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Early disease onset is predicted by a higher genetic risk for lupus and is associated with a more severe phenotype in lupus patients
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2011 (English)In: Annals of the Rheumatic Diseases, ISSN 0003-4967, E-ISSN 1468-2060, Vol. 70, no 1, 151-156 p.Article in journal (Refereed) Published
Abstract [en]

Background Systemic lupus erythematosus (SLE) is a chronic, multiorgan, autoimmune disease that affects people of all ages and ethnicities. Objectives To explore the relationship between age at disease onset and many of the diverse manifestations of SLE. Additionally, to determine the relationship between age of disease onset and genetic risk in patients with SLE. Methods The relationship between the age at disease onset and SLE manifestations were explored in a multiracial cohort of 1317 patients. Patients with SLE were genotyped across 19 confirmed genetic susceptibility loci for SLE. Logistic regression was used to determine the relationships between the number of risk alleles present and age of disease onset. Results Childhood-onset SLE had higher odds of proteinuria, malar rash, anti-dsDNA antibody, haemolytic anaemia, arthritis and leucopenia (OR=3.03, 2.13, 2.08, 2.50, 1.89, 1.53, respectively; p values < 0.0001, 0.0004, 0.0005, 0.0024, 0.0114, 0.045, respectively). In female subjects, the odds of having cellular casts were 2.18 times higher in childhood-onset than in adult-onset SLE (p=0.0027). With age of onset >= 50, the odds of having proteinuria, cellular casts, anti-nRNP antibody, anti-Sm antibody, anti-dsDNA antibody and seizures were reduced. However, late adult-onset patients with SLE have higher odds of developing photosensitivity than early adult-onset patients. Each SLE-susceptibility risk allele carried within the genome of patients with SLE increased the odds of having a childhood-onset disease in a race-specifi c manner: by an average of 48% in Gullah and 25% in African-Americans, but this was not significant in Hispanic and European-American lupus patients. Conclusions The genetic contribution towards predicting early-onset disease in patients with SLE is quantified for the first time. A more severe SLE phenotype is found in patients with early-onset disease in a large multi-racial cohort, independent of gender, race and disease duration.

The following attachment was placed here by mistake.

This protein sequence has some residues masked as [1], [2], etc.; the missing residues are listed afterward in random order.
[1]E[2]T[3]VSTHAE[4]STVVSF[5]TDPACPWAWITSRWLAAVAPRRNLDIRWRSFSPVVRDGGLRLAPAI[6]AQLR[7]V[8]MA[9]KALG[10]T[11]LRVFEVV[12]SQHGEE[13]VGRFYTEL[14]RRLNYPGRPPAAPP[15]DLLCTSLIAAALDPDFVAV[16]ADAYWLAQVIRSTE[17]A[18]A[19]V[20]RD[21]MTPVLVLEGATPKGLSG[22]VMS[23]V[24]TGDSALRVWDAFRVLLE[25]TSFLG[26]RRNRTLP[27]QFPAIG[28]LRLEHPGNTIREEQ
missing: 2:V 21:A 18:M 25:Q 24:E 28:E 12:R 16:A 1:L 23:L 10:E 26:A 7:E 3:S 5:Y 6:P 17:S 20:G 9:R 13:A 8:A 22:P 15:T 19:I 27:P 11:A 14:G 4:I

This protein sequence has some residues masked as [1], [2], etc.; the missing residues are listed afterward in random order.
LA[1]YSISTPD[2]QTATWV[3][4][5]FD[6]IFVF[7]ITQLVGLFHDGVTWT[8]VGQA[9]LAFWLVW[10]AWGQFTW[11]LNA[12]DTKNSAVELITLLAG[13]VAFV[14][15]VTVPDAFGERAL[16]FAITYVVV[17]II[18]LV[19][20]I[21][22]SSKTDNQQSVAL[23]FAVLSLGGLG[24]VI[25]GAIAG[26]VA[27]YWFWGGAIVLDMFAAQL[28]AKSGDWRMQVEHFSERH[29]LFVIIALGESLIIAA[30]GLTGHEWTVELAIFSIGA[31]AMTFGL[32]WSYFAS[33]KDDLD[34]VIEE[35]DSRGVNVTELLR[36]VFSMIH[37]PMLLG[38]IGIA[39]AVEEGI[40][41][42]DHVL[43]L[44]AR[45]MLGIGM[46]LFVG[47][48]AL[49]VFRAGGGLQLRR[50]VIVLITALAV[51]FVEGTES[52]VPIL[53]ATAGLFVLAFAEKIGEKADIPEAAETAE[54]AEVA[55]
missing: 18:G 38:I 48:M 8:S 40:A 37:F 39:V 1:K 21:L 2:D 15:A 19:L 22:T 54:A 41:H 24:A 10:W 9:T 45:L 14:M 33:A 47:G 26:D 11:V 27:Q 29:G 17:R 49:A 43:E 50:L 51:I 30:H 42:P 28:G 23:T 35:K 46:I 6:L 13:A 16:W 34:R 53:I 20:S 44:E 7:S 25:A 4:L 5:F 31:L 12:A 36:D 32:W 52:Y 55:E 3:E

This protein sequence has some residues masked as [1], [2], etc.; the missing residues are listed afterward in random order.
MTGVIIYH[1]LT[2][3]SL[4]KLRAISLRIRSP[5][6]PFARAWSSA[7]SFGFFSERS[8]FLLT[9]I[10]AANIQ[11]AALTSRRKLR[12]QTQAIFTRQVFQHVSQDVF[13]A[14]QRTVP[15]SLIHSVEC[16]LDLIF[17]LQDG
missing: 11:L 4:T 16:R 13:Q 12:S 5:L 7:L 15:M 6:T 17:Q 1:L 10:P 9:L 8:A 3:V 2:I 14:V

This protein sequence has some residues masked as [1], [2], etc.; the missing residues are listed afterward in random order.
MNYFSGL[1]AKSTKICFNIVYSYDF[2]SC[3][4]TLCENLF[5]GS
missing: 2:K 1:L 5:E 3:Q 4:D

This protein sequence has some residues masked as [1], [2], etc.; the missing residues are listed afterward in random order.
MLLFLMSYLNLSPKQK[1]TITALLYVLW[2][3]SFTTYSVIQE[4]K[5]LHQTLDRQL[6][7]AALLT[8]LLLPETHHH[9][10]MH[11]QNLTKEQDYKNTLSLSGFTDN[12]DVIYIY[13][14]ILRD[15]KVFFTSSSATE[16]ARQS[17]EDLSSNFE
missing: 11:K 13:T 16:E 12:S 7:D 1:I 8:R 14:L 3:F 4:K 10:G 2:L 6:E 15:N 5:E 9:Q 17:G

Place, publisher, year, edition, pages
2011. Vol. 70, no 1, 151-156 p.
National Category
Medical and Health Sciences
URN: urn:nbn:se:uu:diva-142833DOI: 10.1136/ard.2010.141697ISI: 000285381100025PubMedID: 20881011OAI: oai:DiVA.org:uu-142833DiVA: diva2:388314
Available from: 2011-01-17 Created: 2011-01-17 Last updated: 2011-01-17Bibliographically approved

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